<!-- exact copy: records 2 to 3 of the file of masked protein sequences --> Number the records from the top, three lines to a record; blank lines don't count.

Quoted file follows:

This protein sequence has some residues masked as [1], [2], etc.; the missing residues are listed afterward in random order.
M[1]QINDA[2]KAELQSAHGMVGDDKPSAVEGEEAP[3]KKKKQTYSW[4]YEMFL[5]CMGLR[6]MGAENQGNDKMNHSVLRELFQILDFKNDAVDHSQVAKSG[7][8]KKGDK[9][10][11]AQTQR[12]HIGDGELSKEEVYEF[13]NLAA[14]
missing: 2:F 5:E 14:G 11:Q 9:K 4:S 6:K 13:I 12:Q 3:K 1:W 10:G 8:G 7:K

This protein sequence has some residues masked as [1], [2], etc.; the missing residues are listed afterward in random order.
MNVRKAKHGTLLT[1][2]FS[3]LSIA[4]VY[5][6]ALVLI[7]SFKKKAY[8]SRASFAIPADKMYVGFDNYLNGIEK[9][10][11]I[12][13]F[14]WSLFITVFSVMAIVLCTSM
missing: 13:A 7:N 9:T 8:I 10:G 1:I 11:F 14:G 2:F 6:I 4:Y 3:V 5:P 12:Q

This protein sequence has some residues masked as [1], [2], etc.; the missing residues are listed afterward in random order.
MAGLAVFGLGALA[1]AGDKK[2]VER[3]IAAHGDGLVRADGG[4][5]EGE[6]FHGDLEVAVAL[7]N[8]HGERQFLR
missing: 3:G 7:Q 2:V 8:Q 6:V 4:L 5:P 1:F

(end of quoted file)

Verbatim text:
This protein sequence has some residues masked as [1], [2], etc.; the missing residues are listed afterward in random order.
MNVRKAKHGTLLT[1][2]FS[3]LSIA[4]VY[5][6]ALVLI[7]SFKKKAY[8]SRASFAIPADKMYVGFDNYLNGIEK[9][10][11]I[12][13]F[14]WSLFITVFSVMAIVLCTSM
missing: 13:A 7:N 9:T 8:I 10:G 1:I 11:F 14:G 2:F 6:I 4:Y 3:V 5:P 12:Q

This protein sequence has some residues masked as [1], [2], etc.; the missing residues are listed afterward in random order.
MAGLAVFGLGALA[1]AGDKK[2]VER[3]IAAHGDGLVRADGG[4][5]EGE[6]FHGDLEVAVAL[7]N[8]HGERQFLR
missing: 3:G 7:Q 2:V 8:Q 6:V 4:L 5:P 1:F